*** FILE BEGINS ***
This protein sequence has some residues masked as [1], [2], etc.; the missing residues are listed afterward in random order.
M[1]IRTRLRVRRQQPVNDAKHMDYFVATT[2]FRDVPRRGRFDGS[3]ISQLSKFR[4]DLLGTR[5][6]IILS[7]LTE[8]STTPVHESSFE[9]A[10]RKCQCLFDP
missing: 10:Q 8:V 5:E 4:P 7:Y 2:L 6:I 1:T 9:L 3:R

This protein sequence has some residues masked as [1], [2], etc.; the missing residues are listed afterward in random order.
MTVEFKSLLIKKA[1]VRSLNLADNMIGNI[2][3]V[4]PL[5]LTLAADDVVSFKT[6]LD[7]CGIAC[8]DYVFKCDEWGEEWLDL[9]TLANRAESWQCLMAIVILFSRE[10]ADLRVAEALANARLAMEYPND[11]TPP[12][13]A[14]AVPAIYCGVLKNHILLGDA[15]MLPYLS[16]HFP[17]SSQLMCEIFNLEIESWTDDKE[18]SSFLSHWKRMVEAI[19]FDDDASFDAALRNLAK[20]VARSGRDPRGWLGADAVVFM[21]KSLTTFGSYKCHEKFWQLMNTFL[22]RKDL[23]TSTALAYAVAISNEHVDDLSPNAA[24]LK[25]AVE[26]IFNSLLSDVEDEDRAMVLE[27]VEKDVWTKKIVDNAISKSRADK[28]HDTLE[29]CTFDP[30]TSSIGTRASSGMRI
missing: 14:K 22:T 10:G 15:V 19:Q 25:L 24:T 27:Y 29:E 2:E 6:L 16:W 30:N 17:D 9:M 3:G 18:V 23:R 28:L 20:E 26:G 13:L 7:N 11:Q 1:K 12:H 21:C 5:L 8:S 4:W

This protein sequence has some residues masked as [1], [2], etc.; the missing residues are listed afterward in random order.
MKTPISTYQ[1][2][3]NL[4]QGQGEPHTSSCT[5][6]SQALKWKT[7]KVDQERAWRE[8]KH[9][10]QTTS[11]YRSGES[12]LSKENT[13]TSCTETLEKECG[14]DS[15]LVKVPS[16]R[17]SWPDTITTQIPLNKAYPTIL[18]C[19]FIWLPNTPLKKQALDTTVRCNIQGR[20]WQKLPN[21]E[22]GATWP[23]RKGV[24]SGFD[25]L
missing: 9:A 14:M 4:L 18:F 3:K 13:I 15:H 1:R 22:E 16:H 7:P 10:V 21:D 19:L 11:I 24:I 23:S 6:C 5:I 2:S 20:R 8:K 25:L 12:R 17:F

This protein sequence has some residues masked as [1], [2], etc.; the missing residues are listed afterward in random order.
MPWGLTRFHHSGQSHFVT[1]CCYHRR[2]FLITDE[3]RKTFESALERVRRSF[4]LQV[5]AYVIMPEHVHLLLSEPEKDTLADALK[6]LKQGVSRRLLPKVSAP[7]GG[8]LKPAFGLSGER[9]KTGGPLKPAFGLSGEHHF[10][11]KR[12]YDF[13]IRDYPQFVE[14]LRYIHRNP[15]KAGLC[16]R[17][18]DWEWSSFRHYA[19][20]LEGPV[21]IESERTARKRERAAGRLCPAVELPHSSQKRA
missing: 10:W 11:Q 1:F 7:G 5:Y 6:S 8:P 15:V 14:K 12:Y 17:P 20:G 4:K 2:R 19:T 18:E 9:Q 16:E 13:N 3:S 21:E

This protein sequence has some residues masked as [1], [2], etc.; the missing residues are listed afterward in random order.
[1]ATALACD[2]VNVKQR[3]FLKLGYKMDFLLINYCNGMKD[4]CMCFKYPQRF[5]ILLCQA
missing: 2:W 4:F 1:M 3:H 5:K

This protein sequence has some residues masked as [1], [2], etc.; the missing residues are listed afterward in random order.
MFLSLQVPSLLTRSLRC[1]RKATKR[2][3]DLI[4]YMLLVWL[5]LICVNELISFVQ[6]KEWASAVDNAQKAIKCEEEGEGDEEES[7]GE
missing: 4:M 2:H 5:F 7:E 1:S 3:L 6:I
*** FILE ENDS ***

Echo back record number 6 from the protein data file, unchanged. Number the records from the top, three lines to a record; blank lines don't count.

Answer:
This protein sequence has some residues masked as [1], [2], etc.; the missing residues are listed afterward in random order.
MFLSLQVPSLLTRSLRC[1]RKATKR[2][3]DLI[4]YMLLVWL[5]LICVNELISFVQ[6]KEWASAVDNAQKAIKCEEEGEGDEEES[7]GE
missing: 4:M 2:H 5:F 7:E 1:S 3:L 6:I